“It´s called The Magic Bullet Theory of Communication”, he tells me.

“It´s called The Magic Bullet Theory of Communication”, he tells me.

We´re hanging out at the river; the Rappahanock flows through Fredericksburg. It´s an average night on an average day in a rather average town. We´re average teenagers. He´s taking a class in college on communication; he shows me his book. There´s bubbled text on page 76 a third of the way down the page.

The Magic Bullet Theory of Communication

A specific action results in several outcomes.

I look at it; it makes sense. We do not exist independent of others; there are ramifications from every action beyond the simple resultant.

2 apples plus 2 oranges equal a snack for a family of three on a hike; which means they can keep going; which means that they will stumble upon the lost backpacker who is low on water.

Get the point?”

The stranger stops talking.

“How did you get back in the house?”, I ask him.

“Your wife gave me the key”, he replies as he puts his hand out to show the small piece of metal.

“Hmm”, I reply as I look away and then back at him.

I pause; so what´s going on?

“Why?”, I ask him directly.

“Don´t ask why questions”, the stranger replies, “it brings people back to their parents–it´s a good way to get a defensive answer.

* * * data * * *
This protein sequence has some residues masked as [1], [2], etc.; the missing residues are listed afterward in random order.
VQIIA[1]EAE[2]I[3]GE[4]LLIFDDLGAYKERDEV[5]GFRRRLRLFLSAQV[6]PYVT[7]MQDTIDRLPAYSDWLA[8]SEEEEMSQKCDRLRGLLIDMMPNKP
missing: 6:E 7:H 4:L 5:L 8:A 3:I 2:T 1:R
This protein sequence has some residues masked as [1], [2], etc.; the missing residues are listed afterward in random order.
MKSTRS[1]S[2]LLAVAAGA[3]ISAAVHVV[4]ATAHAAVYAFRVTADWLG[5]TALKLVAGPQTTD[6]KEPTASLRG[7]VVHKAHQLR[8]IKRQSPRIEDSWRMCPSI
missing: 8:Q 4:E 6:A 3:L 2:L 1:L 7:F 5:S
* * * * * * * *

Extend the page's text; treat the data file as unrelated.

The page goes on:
“Ok”, I reply as I turn my head to the fridge in the kitchen.

“Would you like a cup of coffee?”, I ask him as I turn my head away and then back to the stranger.

“You´re making progress”, my wife says as she peaks her head around the corner from the hallway.

“Ok”, I reply to my wife as I turn my head back to the stranger, “let´s continue role playing.

The stranger turns his head to the coffee maker then back to me.

“No, thank you”, he replies.

I pause; what am I supposed to say?

“Would you like to have a seat at the table and talk about what is going on?”, I ask the stranger.

“No”, he replies.

I turn my head towards the hallway; I hear footsteps going up the stairs.

I pause.

“Can you give me back the key?”

“Yes”, the stranger replies as he sets the key on the table.

“Ok”, I think; now, I´m getting somewhere.

I pause.

“Did you make copies?”, I ask as I turn my head from the table to the stranger.

The stranger opens his mouth as if to say something, then stops.

“No.”

I pause; can I trust him?

“Ok.”

I pause; what do I say now?

“Do you have anything else that you would like to say?”, I ask as I reach down and grab the key off the table.

“No”, he replies.

“Ok”, I reply.

The stranger turns and takes a step towards the hallway.

He turns back to me.

“Thank you”, he replies.

He takes a step; moments later, I hear the front door close. Moments later, my wife enters the kitchen; she sits down at the table.

“Do you believe him?”, she asks as she turns her head to me.

“Yeah”, I reply as I pull a chair out from the table and sit down.

I lean back in the chair.

She turns her head to me.

“We´re going to have to change the lock, right?”

I turn my head to her.

“Yeah”, I reply, “of course.”



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